There is no way to reverse the global demand for a better life.
If we think of our current crisis as a runaway train then we need to replace the old diesel engine with an ecology of clean energy drawing on many renewable sources.
Energy first and foremost not a technology problem but a design problem. Only by reconceptualizing our relationship with energy - both its production and its consumption - can we resolve the challenge that it poses.
We need to replace the material from which the old train is made so that it is lighter quieter stronger smarter cleaner consumer products define to a large extent our impact on the environment. The selection (and invention) of materials is another fundamental design problem at the global level, but also for every individual product.
We need to redesign the experience of being on the train so that we are not waiting or suffering but living the best of human possibility and enjoying our time together - learning, collaborating, growing.
The compulsive consumption that threatens our future is driven by innocent and eradicable motives. The universal pursuit of comfort ease, and wellbeing.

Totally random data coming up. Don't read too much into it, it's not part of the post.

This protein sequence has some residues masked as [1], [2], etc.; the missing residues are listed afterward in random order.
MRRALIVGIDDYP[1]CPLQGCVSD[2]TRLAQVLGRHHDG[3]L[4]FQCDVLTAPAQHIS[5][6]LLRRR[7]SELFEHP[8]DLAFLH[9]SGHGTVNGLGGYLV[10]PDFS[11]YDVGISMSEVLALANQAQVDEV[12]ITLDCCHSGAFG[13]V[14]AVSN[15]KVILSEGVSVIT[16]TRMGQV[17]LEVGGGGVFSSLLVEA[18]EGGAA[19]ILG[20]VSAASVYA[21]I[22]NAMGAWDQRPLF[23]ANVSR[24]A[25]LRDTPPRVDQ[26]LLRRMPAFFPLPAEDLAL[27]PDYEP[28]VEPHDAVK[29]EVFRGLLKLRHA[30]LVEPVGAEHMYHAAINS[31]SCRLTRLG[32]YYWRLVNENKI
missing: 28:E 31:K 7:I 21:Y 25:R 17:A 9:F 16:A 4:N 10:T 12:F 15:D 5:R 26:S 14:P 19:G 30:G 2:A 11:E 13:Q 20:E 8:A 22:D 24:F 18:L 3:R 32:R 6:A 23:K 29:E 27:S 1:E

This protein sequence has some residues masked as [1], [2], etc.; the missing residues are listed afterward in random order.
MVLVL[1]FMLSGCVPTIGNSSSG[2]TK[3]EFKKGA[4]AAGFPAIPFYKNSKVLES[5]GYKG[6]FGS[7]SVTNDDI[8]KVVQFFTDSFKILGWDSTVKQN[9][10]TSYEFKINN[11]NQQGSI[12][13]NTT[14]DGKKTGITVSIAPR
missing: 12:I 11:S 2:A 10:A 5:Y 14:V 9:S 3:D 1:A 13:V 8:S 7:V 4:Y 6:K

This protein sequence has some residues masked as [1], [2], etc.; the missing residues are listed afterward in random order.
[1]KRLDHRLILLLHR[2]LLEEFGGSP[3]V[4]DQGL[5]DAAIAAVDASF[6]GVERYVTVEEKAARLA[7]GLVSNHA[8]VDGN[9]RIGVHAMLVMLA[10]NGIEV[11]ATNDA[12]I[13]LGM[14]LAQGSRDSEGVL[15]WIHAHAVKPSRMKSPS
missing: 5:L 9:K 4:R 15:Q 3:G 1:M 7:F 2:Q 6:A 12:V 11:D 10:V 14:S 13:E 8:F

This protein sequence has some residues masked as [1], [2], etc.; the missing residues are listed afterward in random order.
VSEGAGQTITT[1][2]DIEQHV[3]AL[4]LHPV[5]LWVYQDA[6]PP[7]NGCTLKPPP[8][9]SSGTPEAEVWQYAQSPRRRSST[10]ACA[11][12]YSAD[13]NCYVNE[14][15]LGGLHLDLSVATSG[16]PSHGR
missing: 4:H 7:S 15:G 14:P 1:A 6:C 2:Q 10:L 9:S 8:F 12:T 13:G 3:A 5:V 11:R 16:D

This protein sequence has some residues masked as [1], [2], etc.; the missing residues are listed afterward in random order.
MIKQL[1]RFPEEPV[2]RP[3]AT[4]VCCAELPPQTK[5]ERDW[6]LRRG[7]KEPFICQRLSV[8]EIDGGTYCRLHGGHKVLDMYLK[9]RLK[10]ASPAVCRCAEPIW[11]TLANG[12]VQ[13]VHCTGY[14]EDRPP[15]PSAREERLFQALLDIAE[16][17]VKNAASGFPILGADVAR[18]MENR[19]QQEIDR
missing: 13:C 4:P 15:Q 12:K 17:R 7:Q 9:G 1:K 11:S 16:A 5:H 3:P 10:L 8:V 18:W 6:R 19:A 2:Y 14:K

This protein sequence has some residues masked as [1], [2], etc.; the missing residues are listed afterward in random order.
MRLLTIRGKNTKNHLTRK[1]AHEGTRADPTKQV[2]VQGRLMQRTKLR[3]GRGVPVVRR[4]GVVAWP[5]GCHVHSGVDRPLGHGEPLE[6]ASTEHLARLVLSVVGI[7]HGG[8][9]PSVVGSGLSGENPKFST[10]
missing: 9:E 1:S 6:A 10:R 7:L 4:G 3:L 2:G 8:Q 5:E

To resolve the problem we have to design new ways to deliver those same experiences and exceed the yield of happiness that our current model provides.
We need to reinvent the way in which the train connects with everything else, and understand it as a network ecology of movement. Objects and events are easy to see; systems are invisible. But only by understanding the invisible systems that connect our reality - and sharing that understanding in simple and vivid ways - can we achieve the scale of transformation that we require.
To redesign the runaway train of mass consumerism will require a mass movement of small and large changes. The result of this collective effort will be more not less, abundance not sacrifice, beauty not deprivation, life not death.
An economy of movement toward a new way of life, and no longer a runaway train.